_ I swear, Billy makes my eyes well up every time I think of him.
Published in 1971, Arun Joshi’s The Strange Case of Billy Biswas is worth your time, soul and conscious. Having read it for the fifth time and feeling Billy, feeling for Billy very often without further reading, let me confess, Billy is one of the rarest character created ever by a novelist. Few in-completions in the novel, yes, but the character of the protagonist,Billy is more or less complete. Created then, it has all the quint essentials of the modern century’s most discussed, thought about subjects . Racism, Romance, Humour, Friendship, Politics, all in one plus one of the few characters I have read who does justice to himself forgoing his family, his social network realising what actually he wanted to do, where exactly he belongs to.
Billy Biswas, the US based(Harlem, for reasons he explains) Anthropologist returns to his homeland in Central India having sensed his intuitions without letting anyone to intrude, without expecting anybody to understand him. Young and rich, he chooses to live a tribal life in the Saal forests, leaving behind his family, creating an impression of being killed by a Tiger. All he chased throughout was the meaning of things which he see through, hear through, clear and well-defined. There could be a question on his sense of moral responsibilities towards his wife and son, but as he himself explains to Romi, his friend, on questioning,
‘ But don’t you think you had responsibilities towards her, towards your son?’
‘ I have greater responsibilities towards my soul!’
The way he looked at the Whites of America, his own super rich Father who’s a supreme court judge, his wife Meena who’s after money, what friendship actually meant to him , his views on Justice and Politics are specimens of what we see around. Being one among the aristocratic, rich class of Delhi, his mind and soul always was with the ordinary, uncivilised tribals of central India. He dreamt different, thought different, dressed different, spoke and smiled different, acted different and hence became ‘Strange.’ The way Joshi explains Billy’s eyes and his grin, I swear again, anybody would fall for him. ‘Hello old chap,’ the way he greeted Romi remains at the tip of the reader’s tongue and later gets deposited into their minds as a fixed one.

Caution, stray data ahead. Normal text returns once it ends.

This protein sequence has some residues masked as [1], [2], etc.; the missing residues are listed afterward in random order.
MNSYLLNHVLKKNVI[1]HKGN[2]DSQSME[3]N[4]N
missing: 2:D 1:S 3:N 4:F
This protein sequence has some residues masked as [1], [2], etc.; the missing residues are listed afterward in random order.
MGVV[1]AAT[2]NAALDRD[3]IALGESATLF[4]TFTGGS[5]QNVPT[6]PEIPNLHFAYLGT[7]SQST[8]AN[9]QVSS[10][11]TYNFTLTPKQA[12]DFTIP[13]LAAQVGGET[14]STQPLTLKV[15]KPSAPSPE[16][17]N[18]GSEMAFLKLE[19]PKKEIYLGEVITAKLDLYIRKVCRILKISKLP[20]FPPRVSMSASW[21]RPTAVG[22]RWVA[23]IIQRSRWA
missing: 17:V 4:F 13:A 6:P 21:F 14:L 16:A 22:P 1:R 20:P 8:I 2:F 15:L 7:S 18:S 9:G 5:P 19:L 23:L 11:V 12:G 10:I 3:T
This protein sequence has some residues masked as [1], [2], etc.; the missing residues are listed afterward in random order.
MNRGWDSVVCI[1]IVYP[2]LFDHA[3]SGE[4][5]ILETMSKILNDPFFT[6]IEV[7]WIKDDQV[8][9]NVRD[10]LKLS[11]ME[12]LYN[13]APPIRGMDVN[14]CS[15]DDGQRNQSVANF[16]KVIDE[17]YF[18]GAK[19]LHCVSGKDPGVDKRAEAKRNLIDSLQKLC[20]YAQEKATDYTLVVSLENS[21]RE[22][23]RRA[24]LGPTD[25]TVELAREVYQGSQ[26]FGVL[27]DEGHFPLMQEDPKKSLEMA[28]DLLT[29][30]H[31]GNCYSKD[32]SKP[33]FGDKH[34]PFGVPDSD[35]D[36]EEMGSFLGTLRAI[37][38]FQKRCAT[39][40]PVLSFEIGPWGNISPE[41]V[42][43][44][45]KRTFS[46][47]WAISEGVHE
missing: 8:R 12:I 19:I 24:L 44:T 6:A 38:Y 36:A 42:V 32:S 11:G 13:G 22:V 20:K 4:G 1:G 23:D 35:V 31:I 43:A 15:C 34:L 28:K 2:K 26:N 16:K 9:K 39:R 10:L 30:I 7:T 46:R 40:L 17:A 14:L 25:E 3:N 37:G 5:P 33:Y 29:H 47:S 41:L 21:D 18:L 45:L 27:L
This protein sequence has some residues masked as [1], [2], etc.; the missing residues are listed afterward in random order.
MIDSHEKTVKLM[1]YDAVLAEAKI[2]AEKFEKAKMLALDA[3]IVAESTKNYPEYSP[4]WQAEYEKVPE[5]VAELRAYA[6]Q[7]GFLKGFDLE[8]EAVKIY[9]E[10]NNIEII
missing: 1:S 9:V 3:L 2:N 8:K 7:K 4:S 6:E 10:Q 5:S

The second half of the novel is sensational as the novelist explains the commotions surrounding Billy’s disappearance, how he reacts to the call from within, from Nature. Hair raising illustration of the Tribal woman, Bilasia who becomes Billy’s wife this life as she was in the previous, a lot of beliefs around superstitions, how Billy happens to meet Romi, the collector, in the collector’s bungalow, ten years after his disappearance, his justifications and explanations for his actions, the metamorphosis the Doctor Anthropologist undergoes, are wonderful illustrations to be remembered forever.
New definitions to the word friendship is sought towards the concluding chapters. Even after Billy asks Romi not to reveal about his presence to anybody including his very family, circumstances pull Romi to act otherwise and as Billy warned, what havoc it created with his life there! Billy’s father, with all his political influence tries to find Billy out through his civil servant friend, Romi, and Romi resists and hesitates. Soon things go beyond his control and the search for Billy Biswas turns to a man-hunt.
Bilasia’s questions to Romi and his answer less face haunts a true reader. The terrified face of Billy’s younger son and the intelligent, the shrewd face of Billy’s elder son with a hint that he would become like his father is a positive note before the novel ends. As Billy meets with the inevitable end, the emotional heart of the reader too floods up.
A character complete in almost all the senses, I often wonder about another possible end to the novel. Perhaps, that end could satisfy the soul of an ordinary reader, not the elite. Billy with his strangeness has become a part of my sensible thought. Hope he becomes a member of yours too, if you let… Have a read.